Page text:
Mitochondria damage checkpoint in apoptosis and genome stability

Authors

  • Keshav K. Singh

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    1. Department of Cancer Genetics, Cell and Virus Building, Room 247, Roswell Park Cancer Institute, Elm and Carlton Streets, Buffalo, NY 14263, USA
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*Tel.: +1-716-845-8017; fax: +1-716-845-1047, E-mail address: keshav.singh@roswellpark.org

Abstract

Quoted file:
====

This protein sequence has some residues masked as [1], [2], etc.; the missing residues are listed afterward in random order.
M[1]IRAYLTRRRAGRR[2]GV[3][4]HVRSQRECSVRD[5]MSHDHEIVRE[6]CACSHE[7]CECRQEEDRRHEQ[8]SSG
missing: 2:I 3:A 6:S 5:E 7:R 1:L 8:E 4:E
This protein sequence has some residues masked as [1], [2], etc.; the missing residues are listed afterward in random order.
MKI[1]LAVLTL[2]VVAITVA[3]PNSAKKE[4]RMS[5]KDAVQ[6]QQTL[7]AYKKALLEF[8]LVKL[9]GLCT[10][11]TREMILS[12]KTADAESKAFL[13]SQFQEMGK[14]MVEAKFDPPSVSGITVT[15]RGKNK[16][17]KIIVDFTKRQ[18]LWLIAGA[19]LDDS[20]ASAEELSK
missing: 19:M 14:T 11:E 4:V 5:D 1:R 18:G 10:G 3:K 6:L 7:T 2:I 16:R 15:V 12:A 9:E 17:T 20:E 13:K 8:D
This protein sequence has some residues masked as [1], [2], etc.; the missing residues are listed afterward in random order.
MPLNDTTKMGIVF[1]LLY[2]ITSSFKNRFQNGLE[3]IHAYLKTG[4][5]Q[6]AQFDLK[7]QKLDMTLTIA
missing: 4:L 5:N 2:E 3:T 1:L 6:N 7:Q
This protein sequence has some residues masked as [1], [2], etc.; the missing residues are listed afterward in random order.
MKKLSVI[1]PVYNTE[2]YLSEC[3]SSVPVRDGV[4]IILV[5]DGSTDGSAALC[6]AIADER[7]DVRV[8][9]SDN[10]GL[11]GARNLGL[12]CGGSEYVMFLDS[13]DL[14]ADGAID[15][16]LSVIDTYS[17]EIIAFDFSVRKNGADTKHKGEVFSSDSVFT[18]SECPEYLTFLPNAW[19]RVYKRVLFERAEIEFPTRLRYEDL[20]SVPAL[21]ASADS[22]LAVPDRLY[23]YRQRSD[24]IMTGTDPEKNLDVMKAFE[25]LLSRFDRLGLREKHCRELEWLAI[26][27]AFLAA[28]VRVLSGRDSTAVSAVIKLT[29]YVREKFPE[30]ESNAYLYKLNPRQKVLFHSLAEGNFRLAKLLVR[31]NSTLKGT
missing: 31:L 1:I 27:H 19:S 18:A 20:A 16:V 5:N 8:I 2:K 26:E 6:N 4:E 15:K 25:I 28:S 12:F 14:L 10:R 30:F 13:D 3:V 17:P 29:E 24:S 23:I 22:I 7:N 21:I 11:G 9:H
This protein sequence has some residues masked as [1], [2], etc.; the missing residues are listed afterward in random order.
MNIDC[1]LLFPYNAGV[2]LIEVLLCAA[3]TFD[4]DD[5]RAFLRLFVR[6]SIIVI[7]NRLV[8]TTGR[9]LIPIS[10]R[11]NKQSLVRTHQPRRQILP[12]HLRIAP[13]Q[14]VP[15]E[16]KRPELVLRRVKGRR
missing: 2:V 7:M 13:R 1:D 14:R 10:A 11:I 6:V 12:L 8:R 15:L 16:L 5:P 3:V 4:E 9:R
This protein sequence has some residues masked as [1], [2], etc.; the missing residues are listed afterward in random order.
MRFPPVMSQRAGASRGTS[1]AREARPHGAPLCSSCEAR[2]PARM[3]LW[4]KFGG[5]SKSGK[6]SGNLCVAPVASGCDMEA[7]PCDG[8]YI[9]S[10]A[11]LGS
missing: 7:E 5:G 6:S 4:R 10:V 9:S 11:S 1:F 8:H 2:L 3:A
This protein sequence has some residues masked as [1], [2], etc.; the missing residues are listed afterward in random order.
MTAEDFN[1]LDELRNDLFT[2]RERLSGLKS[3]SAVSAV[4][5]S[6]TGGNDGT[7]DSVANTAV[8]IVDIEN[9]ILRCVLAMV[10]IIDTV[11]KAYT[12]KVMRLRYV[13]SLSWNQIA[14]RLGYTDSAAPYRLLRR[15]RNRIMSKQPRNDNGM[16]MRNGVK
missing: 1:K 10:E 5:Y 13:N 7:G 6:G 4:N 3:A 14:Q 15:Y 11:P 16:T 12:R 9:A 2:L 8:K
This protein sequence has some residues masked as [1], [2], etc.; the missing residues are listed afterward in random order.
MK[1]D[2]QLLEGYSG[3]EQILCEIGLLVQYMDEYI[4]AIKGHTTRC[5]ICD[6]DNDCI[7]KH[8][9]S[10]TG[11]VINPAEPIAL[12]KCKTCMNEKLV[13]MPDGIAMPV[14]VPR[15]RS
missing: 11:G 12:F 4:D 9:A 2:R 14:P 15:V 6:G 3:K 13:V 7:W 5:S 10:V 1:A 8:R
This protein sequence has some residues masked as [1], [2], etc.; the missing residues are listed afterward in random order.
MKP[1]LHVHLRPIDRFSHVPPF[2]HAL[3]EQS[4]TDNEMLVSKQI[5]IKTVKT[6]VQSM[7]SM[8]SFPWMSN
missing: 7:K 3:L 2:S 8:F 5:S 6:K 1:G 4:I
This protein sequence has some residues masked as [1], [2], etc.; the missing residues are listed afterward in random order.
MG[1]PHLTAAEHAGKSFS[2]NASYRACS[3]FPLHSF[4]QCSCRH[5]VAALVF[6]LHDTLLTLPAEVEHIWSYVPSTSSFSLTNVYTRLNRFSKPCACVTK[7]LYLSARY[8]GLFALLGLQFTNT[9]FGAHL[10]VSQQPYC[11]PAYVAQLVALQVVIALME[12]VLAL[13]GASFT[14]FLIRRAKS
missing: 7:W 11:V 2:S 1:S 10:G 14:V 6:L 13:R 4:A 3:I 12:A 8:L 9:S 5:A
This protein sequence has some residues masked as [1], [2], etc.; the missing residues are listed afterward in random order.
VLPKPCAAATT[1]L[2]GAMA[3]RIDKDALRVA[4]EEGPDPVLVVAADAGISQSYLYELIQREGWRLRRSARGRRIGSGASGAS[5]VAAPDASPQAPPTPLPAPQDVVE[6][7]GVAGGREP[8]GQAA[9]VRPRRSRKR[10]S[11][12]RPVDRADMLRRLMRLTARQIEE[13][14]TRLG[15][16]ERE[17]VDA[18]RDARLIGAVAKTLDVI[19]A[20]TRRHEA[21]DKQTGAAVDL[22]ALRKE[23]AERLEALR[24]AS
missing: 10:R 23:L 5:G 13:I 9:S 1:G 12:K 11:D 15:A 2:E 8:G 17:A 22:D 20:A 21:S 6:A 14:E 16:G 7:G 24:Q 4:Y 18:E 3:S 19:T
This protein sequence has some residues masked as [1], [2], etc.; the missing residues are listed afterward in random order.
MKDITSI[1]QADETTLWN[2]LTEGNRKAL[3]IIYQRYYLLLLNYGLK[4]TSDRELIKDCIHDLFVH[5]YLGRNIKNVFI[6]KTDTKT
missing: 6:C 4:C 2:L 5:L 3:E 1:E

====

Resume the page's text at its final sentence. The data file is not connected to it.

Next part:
Mitochondria perform multiple cellular functions including energy production, cell proliferation and apoptosis. Studies described in this paper suggest a role for mitochondria in maintaining genomic stability. Genomic stability appears to be dependent on mitochondrial functions involved in maintenance of proper intracellular redox status, ATP-dependent transcription, DNA replication, DNA repair and DNA recombination. To further elucidate the role of mitochondria in genomic stability, I propose a mitochondria damage checkpoint (mitocheckpoint) that monitors and responds to damaged mitochondria. Mitocheckpoint can coordinate and maintain proper balance between apoptotic and anti-apoptotic signals. When mitochondria are damaged, mitocheckpoint can be activated to help cells repair damaged mitochondria, to restore normal mitochondrial function and avoid production of mitochondria-defective cells. If mitochondria are severely damaged, mitocheckpoint may not be able to repair the damage and protect cells. Such an event triggers apoptosis. If damage to mitochondria is continuous or persistent such as damage to mitochondrial DNA resulting in mutations, mitocheckpoint may fail which can lead to genomic instability and increased cell survival in yeast. In human it can cause cancer. In support of this proposal we provide evidence that mitochondrial genetic defects in both yeast and mammalian systems lead to impaired DNA repair, increased genomic instability and increased cell survival. This study reveals molecular genetic mechanisms underlying a role for mitochondria in carcinogenesis in humans.

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